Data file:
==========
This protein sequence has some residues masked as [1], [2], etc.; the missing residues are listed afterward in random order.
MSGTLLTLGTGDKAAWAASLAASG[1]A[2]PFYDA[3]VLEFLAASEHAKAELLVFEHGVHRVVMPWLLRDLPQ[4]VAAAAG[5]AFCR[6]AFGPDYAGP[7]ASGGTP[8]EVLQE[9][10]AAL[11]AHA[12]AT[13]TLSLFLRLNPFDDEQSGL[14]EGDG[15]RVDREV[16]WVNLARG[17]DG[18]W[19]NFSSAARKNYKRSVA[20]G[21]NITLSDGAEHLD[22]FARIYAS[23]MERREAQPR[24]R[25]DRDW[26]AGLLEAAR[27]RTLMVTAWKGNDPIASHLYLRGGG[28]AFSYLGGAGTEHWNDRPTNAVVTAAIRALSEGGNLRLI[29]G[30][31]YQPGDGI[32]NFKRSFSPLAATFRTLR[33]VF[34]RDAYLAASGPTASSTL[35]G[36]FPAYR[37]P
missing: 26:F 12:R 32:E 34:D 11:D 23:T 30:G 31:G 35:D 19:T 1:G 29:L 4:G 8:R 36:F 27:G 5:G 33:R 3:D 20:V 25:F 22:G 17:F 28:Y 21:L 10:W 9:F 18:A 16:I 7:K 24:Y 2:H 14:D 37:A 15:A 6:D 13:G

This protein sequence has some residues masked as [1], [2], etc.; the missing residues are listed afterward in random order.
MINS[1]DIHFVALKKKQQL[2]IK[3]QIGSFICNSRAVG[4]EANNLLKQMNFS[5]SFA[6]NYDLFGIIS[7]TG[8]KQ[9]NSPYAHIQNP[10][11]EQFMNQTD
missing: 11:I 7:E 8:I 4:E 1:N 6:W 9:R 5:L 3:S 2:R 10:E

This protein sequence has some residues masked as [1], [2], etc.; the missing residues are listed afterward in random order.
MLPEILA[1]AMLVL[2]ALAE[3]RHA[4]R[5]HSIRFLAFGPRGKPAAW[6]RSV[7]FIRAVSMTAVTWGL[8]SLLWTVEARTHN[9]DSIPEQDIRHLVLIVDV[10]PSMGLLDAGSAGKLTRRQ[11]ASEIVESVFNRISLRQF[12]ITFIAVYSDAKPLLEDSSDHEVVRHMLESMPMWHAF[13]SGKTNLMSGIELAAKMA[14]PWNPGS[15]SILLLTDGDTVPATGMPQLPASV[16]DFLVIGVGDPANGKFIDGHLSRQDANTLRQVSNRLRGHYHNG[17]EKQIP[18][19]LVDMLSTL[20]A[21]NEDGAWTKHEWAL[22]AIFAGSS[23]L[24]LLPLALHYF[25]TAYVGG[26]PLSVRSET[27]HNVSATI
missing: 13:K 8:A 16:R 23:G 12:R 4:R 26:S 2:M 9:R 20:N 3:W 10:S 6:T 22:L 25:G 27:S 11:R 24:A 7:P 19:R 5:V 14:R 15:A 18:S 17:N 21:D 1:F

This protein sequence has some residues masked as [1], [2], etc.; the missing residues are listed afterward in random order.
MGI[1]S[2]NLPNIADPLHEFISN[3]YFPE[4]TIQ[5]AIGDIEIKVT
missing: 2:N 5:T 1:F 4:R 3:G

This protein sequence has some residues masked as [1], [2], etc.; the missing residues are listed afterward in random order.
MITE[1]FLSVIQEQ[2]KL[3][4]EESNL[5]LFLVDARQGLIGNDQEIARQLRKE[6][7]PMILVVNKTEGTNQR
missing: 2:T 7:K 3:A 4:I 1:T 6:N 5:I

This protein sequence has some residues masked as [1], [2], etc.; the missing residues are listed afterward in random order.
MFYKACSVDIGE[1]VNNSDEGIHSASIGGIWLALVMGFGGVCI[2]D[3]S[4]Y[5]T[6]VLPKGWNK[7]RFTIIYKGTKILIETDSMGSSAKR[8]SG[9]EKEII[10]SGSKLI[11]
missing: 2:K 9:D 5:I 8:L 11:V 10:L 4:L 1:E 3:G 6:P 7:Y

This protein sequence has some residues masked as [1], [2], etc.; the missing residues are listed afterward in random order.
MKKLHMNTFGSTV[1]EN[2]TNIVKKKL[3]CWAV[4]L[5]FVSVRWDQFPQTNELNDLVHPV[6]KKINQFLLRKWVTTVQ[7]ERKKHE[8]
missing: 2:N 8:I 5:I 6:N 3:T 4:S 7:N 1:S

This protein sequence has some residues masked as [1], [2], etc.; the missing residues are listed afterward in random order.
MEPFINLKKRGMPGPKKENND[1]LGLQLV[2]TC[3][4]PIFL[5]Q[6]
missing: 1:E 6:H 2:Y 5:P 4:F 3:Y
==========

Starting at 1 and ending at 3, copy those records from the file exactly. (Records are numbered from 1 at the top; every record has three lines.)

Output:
This protein sequence has some residues masked as [1], [2], etc.; the missing residues are listed afterward in random order.
MSGTLLTLGTGDKAAWAASLAASG[1]A[2]PFYDA[3]VLEFLAASEHAKAELLVFEHGVHRVVMPWLLRDLPQ[4]VAAAAG[5]AFCR[6]AFGPDYAGP[7]ASGGTP[8]EVLQE[9][10]AAL[11]AHA[12]AT[13]TLSLFLRLNPFDDEQSGL[14]EGDG[15]RVDREV[16]WVNLARG[17]DG[18]W[19]NFSSAARKNYKRSVA[20]G[21]NITLSDGAEHLD[22]FARIYAS[23]MERREAQPR[24]R[25]DRDW[26]AGLLEAAR[27]RTLMVTAWKGNDPIASHLYLRGGG[28]AFSYLGGAGTEHWNDRPTNAVVTAAIRALSEGGNLRLI[29]G[30][31]YQPGDGI[32]NFKRSFSPLAATFRTLR[33]VF[34]RDAYLAASGPTASSTL[35]G[36]FPAYR[37]P
missing: 26:F 12:R 32:E 34:D 11:D 23:T 30:G 31:G 35:D 19:T 1:G 29:L 4:G 8:R 36:F 27:G 5:G 33:R 3:D 20:V 25:F 22:G 17:F 28:Y 21:L 10:W 9:F 18:A 16:I 7:K 24:Y 2:H 14:D 37:A 15:A 6:D 13:G

This protein sequence has some residues masked as [1], [2], etc.; the missing residues are listed afterward in random order.
MINS[1]DIHFVALKKKQQL[2]IK[3]QIGSFICNSRAVG[4]EANNLLKQMNFS[5]SFA[6]NYDLFGIIS[7]TG[8]KQ[9]NSPYAHIQNP[10][11]EQFMNQTD
missing: 11:I 7:E 8:I 4:E 1:N 6:W 9:R 5:L 3:S 2:R 10:E

This protein sequence has some residues masked as [1], [2], etc.; the missing residues are listed afterward in random order.
MLPEILA[1]AMLVL[2]ALAE[3]RHA[4]R[5]HSIRFLAFGPRGKPAAW[6]RSV[7]FIRAVSMTAVTWGL[8]SLLWTVEARTHN[9]DSIPEQDIRHLVLIVDV[10]PSMGLLDAGSAGKLTRRQ[11]ASEIVESVFNRISLRQF[12]ITFIAVYSDAKPLLEDSSDHEVVRHMLESMPMWHAF[13]SGKTNLMSGIELAAKMA[14]PWNPGS[15]SILLLTDGDTVPATGMPQLPASV[16]DFLVIGVGDPANGKFIDGHLSRQDANTLRQVSNRLRGHYHNG[17]EKQIP[18][19]LVDMLSTL[20]A[21]NEDGAWTKHEWAL[22]AIFAGSS[23]L[24]LLPLALHYF[25]TAYVGG[26]PLSVRSET[27]HNVSATI
missing: 13:K 8:A 16:R 23:G 12:R 4:R 26:S 2:M 9:R 20:N 3:W 10:S 6:T 22:L 25:G 27:S 11:R 24:A 7:P 19:R 5:V 14:R 15:A 18:S 17:N 21:D 1:F